Avoiding Unnecessary Liver Transplantation: Recognizing Increased Prevalence in Alcohol-Associated Liver Disease (ALD)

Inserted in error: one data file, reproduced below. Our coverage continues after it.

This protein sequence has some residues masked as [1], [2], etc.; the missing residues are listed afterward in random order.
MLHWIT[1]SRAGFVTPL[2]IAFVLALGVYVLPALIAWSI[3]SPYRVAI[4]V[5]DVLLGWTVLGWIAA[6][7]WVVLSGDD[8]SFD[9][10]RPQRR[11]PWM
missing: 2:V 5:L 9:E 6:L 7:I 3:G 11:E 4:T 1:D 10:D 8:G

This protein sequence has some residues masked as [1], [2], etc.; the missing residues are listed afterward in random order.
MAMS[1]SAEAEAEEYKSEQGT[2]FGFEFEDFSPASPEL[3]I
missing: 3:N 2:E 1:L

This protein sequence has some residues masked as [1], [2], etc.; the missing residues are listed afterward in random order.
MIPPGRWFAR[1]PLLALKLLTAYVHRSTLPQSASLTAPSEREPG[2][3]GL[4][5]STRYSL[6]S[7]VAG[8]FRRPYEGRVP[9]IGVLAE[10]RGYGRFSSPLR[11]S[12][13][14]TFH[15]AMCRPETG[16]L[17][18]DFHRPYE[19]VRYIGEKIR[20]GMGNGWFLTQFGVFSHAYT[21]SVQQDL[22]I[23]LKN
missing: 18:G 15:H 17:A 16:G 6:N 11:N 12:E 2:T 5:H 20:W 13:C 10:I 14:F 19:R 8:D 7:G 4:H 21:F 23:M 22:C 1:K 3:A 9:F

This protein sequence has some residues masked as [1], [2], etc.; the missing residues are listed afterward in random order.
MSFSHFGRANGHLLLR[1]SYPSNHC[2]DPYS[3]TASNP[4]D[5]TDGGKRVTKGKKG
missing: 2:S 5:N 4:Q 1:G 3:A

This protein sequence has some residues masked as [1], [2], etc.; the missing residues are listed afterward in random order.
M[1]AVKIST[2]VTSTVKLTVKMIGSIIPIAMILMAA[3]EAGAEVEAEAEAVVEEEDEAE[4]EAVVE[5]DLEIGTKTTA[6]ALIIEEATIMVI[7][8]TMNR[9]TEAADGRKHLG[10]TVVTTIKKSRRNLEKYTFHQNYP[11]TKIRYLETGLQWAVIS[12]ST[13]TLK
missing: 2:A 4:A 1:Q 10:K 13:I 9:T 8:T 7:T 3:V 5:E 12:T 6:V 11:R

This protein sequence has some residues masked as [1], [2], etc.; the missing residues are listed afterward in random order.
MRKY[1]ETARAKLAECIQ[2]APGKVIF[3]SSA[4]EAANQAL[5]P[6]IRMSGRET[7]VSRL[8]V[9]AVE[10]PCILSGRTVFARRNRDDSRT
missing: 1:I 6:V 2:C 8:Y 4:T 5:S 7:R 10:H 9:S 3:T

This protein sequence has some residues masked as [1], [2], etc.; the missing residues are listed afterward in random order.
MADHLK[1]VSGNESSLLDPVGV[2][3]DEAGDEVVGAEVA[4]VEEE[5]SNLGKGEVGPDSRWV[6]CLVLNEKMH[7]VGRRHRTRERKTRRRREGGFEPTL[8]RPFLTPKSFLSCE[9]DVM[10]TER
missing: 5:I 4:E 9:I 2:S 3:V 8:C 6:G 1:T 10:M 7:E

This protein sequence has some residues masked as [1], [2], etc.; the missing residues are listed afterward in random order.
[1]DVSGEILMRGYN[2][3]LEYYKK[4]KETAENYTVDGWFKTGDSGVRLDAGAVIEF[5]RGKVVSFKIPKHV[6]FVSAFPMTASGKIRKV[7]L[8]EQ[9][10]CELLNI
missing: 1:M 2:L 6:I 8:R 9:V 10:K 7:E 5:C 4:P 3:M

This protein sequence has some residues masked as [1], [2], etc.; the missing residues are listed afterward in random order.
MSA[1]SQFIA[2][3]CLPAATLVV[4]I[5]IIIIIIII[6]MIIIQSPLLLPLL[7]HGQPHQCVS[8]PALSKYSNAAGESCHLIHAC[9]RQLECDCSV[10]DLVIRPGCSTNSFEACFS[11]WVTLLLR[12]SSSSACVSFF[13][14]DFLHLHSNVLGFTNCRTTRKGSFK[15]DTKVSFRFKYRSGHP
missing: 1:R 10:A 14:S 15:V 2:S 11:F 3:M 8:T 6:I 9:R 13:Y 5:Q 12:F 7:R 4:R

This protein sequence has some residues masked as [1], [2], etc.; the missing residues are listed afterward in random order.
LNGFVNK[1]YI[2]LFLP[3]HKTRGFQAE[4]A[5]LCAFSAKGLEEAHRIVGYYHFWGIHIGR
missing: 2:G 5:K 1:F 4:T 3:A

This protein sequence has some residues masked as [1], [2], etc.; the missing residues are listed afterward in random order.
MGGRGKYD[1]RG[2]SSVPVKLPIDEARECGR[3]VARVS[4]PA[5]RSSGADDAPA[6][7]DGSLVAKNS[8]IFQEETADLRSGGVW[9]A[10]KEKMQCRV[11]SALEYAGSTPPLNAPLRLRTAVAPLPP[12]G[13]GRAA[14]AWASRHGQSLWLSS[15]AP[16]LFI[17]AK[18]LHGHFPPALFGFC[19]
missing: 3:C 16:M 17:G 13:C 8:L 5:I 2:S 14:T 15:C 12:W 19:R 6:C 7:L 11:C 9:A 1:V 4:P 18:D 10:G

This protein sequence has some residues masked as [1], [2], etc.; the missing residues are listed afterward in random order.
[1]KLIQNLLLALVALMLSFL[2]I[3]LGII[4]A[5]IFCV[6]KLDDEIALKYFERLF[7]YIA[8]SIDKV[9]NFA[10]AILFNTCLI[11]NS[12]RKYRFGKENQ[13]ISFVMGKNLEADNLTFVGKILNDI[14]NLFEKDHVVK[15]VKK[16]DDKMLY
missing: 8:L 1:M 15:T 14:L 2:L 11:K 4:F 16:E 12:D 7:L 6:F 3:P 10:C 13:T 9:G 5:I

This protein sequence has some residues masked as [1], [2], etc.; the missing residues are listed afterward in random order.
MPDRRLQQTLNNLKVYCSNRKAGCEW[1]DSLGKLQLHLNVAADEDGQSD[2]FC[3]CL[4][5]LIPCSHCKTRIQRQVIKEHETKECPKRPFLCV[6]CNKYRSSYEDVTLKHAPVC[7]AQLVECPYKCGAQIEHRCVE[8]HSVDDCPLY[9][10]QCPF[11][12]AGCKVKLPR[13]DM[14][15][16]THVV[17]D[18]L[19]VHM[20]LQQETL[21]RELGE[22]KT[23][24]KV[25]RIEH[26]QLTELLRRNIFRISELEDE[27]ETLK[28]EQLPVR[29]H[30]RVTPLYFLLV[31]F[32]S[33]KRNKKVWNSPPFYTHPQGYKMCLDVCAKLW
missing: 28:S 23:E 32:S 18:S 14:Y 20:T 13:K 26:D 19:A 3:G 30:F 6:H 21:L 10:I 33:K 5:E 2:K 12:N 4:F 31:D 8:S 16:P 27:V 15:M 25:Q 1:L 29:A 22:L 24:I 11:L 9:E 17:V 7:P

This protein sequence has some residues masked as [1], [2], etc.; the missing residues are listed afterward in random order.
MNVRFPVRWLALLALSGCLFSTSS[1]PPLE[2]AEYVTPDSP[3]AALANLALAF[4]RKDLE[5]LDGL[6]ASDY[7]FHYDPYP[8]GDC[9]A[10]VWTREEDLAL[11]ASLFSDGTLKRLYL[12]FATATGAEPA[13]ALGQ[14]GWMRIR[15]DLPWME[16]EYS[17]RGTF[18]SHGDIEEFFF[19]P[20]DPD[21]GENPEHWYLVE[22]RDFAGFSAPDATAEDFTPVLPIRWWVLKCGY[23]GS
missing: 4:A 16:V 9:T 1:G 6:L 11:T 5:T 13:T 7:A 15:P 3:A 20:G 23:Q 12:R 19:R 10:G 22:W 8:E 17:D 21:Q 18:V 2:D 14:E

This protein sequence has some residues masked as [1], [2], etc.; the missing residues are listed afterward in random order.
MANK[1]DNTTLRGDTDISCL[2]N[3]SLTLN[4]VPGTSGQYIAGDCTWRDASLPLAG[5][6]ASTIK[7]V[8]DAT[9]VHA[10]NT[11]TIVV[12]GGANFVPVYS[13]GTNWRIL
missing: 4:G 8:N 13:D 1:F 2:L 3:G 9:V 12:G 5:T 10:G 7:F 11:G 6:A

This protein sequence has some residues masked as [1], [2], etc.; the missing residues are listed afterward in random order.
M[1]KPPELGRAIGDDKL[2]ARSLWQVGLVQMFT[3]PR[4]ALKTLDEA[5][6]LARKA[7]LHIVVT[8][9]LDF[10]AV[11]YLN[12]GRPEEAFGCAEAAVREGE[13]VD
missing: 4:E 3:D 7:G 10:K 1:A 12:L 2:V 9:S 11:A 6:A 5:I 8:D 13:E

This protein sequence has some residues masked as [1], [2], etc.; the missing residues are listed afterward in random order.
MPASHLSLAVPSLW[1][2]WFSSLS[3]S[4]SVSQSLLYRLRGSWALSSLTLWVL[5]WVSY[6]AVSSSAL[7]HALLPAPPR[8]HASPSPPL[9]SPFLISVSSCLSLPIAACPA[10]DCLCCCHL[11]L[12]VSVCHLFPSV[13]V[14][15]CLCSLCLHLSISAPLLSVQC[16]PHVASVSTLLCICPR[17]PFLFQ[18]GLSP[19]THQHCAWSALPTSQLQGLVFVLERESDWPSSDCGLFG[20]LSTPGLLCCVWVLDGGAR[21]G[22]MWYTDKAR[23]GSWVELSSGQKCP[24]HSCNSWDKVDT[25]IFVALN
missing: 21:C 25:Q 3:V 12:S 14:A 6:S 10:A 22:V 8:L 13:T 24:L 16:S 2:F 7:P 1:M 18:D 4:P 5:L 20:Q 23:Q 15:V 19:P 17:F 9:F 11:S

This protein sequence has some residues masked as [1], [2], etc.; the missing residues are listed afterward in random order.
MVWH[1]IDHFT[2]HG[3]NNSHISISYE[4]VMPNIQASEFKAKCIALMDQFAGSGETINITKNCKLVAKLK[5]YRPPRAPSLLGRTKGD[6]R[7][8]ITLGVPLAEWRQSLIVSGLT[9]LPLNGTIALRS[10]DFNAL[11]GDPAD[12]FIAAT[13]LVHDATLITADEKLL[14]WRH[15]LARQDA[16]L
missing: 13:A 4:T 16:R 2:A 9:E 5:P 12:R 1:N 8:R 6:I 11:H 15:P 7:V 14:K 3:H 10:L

In recent years there has been an increase in liver transplantation for alcohol-associated liver disease (ALD). Unlike other etiologies of liver disease, patients with ALD that meet transplant criteria may improve with abstinence, negating the need for transplant. ALD patients on the transplant waitlist that will improve with abstinence, are not only placed at risk for harm by receiving an unnecessary transplant, but also prevent other transplant candidates from receiving a liver. This paper addresses the issue of ALD patients who were at risk for harm from receiving an unnecessary transplant by evaluating the feature importance of machine learning models that predict the probability that a patient'’s health will improve enough to be removed from the liver transplant waitlist prior to receiving a transplant. Feature importance is significant because it determines what inputs in the model drive decision behavior. The ALD diagnosis was found important in predicting if a patient would be removed from the liver transplant waitlist for condition improvement, indicating these patients are more at risk for an unnecessary transplantation. Our models find the identification of ALD as a feature of importance in predicting condition improvement highlights the increased risk of unnecessary transplantation within patients with ALD.